Back to the present—the Kathmandu fashion scene seems to be increasingly dominated by 'Western' dresses which would be considered rather unconventional and even risque in the real West. There, politically conscious women have understood that revealing clothes are to be discarded, as they are designed thus by men for women to look sexy. Men enslave women through fashion, and, take it from me, male fashion designers design clothes for the women they do not have to marry.
A year ago, I met a Nepali film actress at a party, and was rudely surprised to see someone else than the pretty Nepali girl in chaubandi-saree, chura-pote, and dhago I expected. Instead, she looked like a newly-arrived New York Hispanic with a cheap-looking midi and moccasin-type boots. When I asked someone from her modest entourage why she was not in a Nepali dress, he said, "What is 'Nepali'? Everybody wears American clothes in Nepal these days." Well, perhaps that was an overstatement, but it does seem that he is right to an extent, at least as seen in my own sampling.
On the Kathmandu streets, these days one spots very few women wrapped in the saree, while the kurta suruwal (i.e. the salwar kameez) is ubiquitous. Some kurtas are so long that you can barely see their suruwals. Others are so flappy and long-cut down the side, you never knew you could see so much leg in this dress.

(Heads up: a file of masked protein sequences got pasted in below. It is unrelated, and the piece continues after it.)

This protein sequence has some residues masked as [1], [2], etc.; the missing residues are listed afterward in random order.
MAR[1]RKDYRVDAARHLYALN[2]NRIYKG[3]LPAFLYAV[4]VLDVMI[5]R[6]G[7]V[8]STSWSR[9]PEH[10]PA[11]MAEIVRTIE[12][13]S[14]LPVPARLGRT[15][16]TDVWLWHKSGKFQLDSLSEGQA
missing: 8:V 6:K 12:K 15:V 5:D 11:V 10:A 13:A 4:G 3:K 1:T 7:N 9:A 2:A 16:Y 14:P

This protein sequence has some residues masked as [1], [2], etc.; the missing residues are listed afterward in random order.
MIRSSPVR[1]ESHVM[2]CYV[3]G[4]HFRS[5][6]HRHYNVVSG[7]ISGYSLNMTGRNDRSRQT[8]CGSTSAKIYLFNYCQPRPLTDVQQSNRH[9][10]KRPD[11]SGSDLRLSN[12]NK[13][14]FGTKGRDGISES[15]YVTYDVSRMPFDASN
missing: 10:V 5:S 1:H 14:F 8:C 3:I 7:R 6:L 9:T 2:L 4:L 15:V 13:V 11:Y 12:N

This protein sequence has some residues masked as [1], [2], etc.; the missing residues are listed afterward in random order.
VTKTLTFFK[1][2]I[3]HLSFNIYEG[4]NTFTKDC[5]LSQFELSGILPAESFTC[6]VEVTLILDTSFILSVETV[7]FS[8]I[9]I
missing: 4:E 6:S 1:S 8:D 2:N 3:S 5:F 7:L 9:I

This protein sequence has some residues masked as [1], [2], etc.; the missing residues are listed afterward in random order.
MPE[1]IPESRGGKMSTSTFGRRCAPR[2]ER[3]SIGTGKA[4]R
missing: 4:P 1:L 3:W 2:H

At the other end of the fashion spectrum from the salwar kameez is the "maxi invasion". Women engaged in labour, whether it be the kitchen, the bhatti bar-house or the fields, have taken over the Western nightie and made it their own as a day-time working dress. All over Nepal, women spend their days in designs perfected for sleep, and who is to question their choice? The voluminous maxi, after all, is comfortable, an easy slip-on, and if there is one thing it does, it keeps the grasping male at bay by revealing nothing and indicating no desire.
While women should be left free with their choice, one can make some suggestions to add a dash of colour, class or style, however. For example, it is so easy to convert a maxi into an acceptable public dress. You could either wear a loose chaubandi outside your maxi and shorten the maxi by six inches, or do away with laces and have the platting under the breast rather than above. As far as the kurta is concerned, it should reach just below the knees—not too long, not too tight, not too loose. Women who are too thin or too fat need not wear the churidar shawl. My favorite is the Nepali daura style, knee-high kurta with churidar. And, no matter what kind of sexy, open, half-naked Western dress you choose to wear, with a Dhaka vest on top, you beat the competition to the prize and look sophisticated to boot.
Whether it be the long-slitted kurta, the halter top or the workhorse maxi/nightie, redesigned or not, in the end it is up to the individual woman of Nepal to decide what she will wear. As long as she is not acting to the dictates of a boyfriend, a husband, the larger male-volent society, or the male designer, she should feel free to wear what she chooses, when she chooses. The last thing she should do is to choose her pahiran to please her man, or men.